UMass bathroom policy to provide comfort, safety for transgender and non-gender conforming students

By Anthony Rentsch

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Prince Hall in the Southwest Residential Area is equipped with two gender-inclusive bathrooms with showers. Other buildings on campus also have gender-inclusive bathrooms without showers. (Collegian File Photo)

Prince Hall in the Southwest Residential Area is equipped with two gender-inclusive bathrooms with showers. Other buildings on campus also have gender-inclusive bathrooms without showers. (Collegian File Photo)

A University of Massachusetts policy instituted last semester aims to enable transgender and non-gender conforming students to use bathrooms they feel safest and most comfortable using.

The policy states that, “students, staff, faculty, and campus guests should use the bathroom facilities that correspond to their sex or gender identity, or utilize bathrooms that are designated gender-neutral or gender-inclusive.”

The change was accepted by the Campus Leadership Council last fall and went into effect at the beginning of the spring semester, according to University spokesperson Patrick Callahan.

“The policy was approved because it’s another way to protect our students,” Callahan said, adding that the new policy brings University policy into alignment with Title IX regulations.

Although the policy was implemented at the beginning of the spring semester, it was not widely publicized because, according to Genny Beemyn, director of the Stonewall Center, the University does not publish new policies online until the beginning of a new fiscal year.

Beemyn said, while there was no written policy before, the unofficial policy was that students should use the bathroom that corresponded with their biological sex.

The University has included gender identity under its nondiscrimination policy since 2009, although Beemyn said protecting gender identity alone was not a sufficiently nuanced approach.

As of last year, Title IX added transgender students to its list of protected students. In the spring of 2014, Beemyn said that Residential Life instituted a similar bathroom policy to the one the University adopted in the fall.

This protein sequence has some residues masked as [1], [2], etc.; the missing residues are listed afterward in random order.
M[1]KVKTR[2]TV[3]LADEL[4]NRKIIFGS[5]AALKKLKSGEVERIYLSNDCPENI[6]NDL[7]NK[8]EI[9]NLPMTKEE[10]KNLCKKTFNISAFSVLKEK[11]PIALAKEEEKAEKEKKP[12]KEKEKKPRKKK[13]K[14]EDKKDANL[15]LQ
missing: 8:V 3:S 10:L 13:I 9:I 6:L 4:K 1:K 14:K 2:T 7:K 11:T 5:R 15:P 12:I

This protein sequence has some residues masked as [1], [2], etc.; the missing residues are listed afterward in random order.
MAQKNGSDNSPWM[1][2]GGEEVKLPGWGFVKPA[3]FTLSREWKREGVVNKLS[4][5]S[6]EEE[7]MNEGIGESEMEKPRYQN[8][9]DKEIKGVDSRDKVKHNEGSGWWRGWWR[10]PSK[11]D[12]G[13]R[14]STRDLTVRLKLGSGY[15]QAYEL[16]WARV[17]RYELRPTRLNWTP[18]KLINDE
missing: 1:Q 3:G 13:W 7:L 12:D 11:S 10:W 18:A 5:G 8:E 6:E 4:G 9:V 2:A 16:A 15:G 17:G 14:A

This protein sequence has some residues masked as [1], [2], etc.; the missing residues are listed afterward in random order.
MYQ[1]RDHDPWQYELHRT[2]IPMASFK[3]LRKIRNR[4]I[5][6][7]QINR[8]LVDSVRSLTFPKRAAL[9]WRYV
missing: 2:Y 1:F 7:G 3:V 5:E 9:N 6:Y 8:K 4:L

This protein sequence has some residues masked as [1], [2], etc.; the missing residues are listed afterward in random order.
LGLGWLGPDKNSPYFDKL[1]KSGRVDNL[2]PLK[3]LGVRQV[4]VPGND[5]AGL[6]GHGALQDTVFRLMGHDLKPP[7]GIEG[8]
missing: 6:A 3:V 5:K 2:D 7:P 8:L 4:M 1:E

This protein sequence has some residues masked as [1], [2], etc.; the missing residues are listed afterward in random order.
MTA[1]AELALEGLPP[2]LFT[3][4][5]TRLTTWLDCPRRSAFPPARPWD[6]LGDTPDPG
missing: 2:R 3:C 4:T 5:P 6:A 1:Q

According to the Stonewall Center’s website, there are 37 known gender-inclusive bathroom locations in campus academic buildings. Most residential buildings also have gender-inclusive bathrooms, without showers, located on the first floor. Prince Hall, in Southwest, is equipped with two gender-inclusive bathrooms with showers.

The center’s website states that Massachusetts plumbing codes require specific numbers of bathrooms per men and women, which limits the University’s ability to convert gender-specific bathrooms into gender-inclusive ones on campus. Beemyn said there is a statewide push to reinterpret the codes so that single-user bathrooms are not required to be gender-specific.

All renovations and additions to the campus since 2010 are required to have “a single-user accessible bathroom facility that is gender inclusive,” according to the center’s website.

Moving forward, Beemyn said there is a need to create more gender-inclusive bathrooms, especially for students who do not identify as male or female. At the same time, he acknowledged that it is not practical to make a large number of these typically single-user bathrooms. Instead, he stressed that it is important to treat transgender students as they see themselves and to not question their choice of  gendered bathroom.

While the center’s website says UMass is one of the only universities to have a formal policy concerning the rights of bathroom usage for transgender people, local colleges have similar options. Hampshire College, Smith College and Amherst College all have gender-inclusive or gender-neutral bathroom options, according to the Daily Hampshire Gazette. Signs for communal bathrooms at Hampshire also use non-binary reliant phrases “with urinals” and “without urinals,” the Gazette said.

At least 11 businesses located in Amherst and Northampton offer gender-inclusive bathroom facilities according to the Stonewall Center’s website.

Anthony Rentsch can be reached at [email protected] and followed on Twitter @Anthony_Rentsch.